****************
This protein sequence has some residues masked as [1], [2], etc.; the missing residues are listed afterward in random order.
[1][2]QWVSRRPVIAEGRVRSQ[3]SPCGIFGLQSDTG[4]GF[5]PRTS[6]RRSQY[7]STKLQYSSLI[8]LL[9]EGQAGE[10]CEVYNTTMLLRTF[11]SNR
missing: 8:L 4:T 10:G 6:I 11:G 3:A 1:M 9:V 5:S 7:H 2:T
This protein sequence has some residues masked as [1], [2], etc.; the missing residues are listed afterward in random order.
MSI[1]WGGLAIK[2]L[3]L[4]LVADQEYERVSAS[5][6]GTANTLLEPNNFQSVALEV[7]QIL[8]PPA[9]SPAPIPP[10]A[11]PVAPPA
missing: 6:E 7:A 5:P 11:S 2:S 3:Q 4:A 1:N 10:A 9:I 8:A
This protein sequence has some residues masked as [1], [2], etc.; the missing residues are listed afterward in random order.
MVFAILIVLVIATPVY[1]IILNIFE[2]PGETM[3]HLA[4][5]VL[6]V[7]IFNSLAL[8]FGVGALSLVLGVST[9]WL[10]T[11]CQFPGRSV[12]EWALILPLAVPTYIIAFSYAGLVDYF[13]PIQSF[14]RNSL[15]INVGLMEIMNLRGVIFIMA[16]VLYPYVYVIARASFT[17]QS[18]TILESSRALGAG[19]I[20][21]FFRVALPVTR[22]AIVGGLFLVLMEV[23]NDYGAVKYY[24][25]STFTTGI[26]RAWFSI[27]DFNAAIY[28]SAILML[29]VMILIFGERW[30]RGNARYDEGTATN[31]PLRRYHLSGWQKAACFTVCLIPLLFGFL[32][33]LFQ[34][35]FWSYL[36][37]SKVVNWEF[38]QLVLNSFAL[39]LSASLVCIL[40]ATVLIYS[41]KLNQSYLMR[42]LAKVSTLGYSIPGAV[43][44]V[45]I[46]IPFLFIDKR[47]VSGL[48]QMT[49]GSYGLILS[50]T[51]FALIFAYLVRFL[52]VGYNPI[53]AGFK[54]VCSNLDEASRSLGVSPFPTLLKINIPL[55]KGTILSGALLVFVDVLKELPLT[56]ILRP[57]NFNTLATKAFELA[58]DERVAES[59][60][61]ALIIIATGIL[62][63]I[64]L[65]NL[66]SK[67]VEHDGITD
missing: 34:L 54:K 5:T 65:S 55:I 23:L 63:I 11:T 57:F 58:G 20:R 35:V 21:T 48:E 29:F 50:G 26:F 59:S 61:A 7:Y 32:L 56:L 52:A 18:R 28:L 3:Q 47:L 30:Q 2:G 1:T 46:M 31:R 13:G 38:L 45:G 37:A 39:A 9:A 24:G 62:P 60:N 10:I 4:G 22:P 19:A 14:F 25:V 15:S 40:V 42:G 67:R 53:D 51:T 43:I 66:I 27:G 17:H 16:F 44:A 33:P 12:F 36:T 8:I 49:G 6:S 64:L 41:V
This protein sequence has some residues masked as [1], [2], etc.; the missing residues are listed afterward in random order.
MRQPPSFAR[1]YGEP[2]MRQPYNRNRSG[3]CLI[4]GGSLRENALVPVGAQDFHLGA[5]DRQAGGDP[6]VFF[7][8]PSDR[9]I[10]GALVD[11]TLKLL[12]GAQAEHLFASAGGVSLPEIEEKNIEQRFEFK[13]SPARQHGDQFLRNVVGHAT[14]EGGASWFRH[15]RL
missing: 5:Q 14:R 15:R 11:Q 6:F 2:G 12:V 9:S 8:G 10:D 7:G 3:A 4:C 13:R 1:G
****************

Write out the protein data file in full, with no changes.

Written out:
This protein sequence has some residues masked as [1], [2], etc.; the missing residues are listed afterward in random order.
[1][2]QWVSRRPVIAEGRVRSQ[3]SPCGIFGLQSDTG[4]GF[5]PRTS[6]RRSQY[7]STKLQYSSLI[8]LL[9]EGQAGE[10]CEVYNTTMLLRTF[11]SNR
missing: 8:L 4:T 10:G 6:I 11:G 3:A 1:M 9:V 5:S 7:H 2:T
This protein sequence has some residues masked as [1], [2], etc.; the missing residues are listed afterward in random order.
MSI[1]WGGLAIK[2]L[3]L[4]LVADQEYERVSAS[5][6]GTANTLLEPNNFQSVALEV[7]QIL[8]PPA[9]SPAPIPP[10]A[11]PVAPPA
missing: 6:E 7:A 5:P 11:S 2:S 3:Q 4:A 1:N 10:A 9:I 8:A
This protein sequence has some residues masked as [1], [2], etc.; the missing residues are listed afterward in random order.
MVFAILIVLVIATPVY[1]IILNIFE[2]PGETM[3]HLA[4][5]VL[6]V[7]IFNSLAL[8]FGVGALSLVLGVST[9]WL[10]T[11]CQFPGRSV[12]EWALILPLAVPTYIIAFSYAGLVDYF[13]PIQSF[14]RNSL[15]INVGLMEIMNLRGVIFIMA[16]VLYPYVYVIARASFT[17]QS[18]TILESSRALGAG[19]I[20][21]FFRVALPVTR[22]AIVGGLFLVLMEV[23]NDYGAVKYY[24][25]STFTTGI[26]RAWFSI[27]DFNAAIY[28]SAILML[29]VMILIFGERW[30]RGNARYDEGTATN[31]PLRRYHLSGWQKAACFTVCLIPLLFGFL[32][33]LFQ[34][35]FWSYL[36][37]SKVVNWEF[38]QLVLNSFAL[39]LSASLVCIL[40]ATVLIYS[41]KLNQSYLMR[42]LAKVSTLGYSIPGAV[43][44]V[45]I[46]IPFLFIDKR[47]VSGL[48]QMT[49]GSYGLILS[50]T[51]FALIFAYLVRFL[52]VGYNPI[53]AGFK[54]VCSNLDEASRSLGVSPFPTLLKINIPL[55]KGTILSGALLVFVDVLKELPLT[56]ILRP[57]NFNTLATKAFELA[58]DERVAES[59][60][61]ALIIIATGIL[62][63]I[64]L[65]NL[66]SK[67]VEHDGITD
missing: 34:L 54:K 5:T 65:S 55:I 23:L 63:I 11:T 57:F 58:G 20:R 35:V 21:T 48:E 29:F 50:G 26:F 59:S 61:A 7:Y 32:L 56:L 52:A 18:R 28:L 3:Q 47:L 30:Q 2:G 1:T 46:M 31:R 13:G 38:L 45:G 37:A 39:A 9:A 24:G 62:P 60:N 10:I 4:G 22:P 19:A 14:F 25:V 15:S 40:V 42:G 67:R 53:D 51:T 43:I 66:I 27:G 17:H 16:F 44:A 33:P 12:F 36:T 8:I 49:G 6:S 64:L 41:V
This protein sequence has some residues masked as [1], [2], etc.; the missing residues are listed afterward in random order.
MRQPPSFAR[1]YGEP[2]MRQPYNRNRSG[3]CLI[4]GGSLRENALVPVGAQDFHLGA[5]DRQAGGDP[6]VFF[7][8]PSDR[9]I[10]GALVD[11]TLKLL[12]GAQAEHLFASAGGVSLPEIEEKNIEQRFEFK[13]SPARQHGDQFLRNVVGHAT[14]EGGASWFRH[15]RL
missing: 5:Q 14:R 15:R 11:Q 6:F 2:G 12:V 9:S 8:G 10:D 7:G 3:A 4:C 13:R 1:G